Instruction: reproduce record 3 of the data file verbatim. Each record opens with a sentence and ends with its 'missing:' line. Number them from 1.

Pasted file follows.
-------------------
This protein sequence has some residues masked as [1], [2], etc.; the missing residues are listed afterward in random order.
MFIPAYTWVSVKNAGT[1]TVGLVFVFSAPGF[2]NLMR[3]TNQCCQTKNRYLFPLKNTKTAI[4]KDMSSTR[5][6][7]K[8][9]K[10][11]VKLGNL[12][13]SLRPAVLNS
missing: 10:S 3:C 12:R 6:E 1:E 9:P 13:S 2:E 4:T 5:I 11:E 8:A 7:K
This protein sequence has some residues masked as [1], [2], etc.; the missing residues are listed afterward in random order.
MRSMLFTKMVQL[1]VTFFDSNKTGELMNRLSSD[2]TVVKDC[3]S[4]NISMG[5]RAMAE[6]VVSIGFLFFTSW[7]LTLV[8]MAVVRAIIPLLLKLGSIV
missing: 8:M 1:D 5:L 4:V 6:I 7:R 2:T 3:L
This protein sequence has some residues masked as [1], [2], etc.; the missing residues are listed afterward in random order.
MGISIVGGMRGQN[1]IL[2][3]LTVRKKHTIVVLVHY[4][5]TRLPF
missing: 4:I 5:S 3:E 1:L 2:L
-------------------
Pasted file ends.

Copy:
This protein sequence has some residues masked as [1], [2], etc.; the missing residues are listed afterward in random order.
MGISIVGGMRGQN[1]IL[2][3]LTVRKKHTIVVLVHY[4][5]TRLPF
missing: 4:I 5:S 3:E 1:L 2:L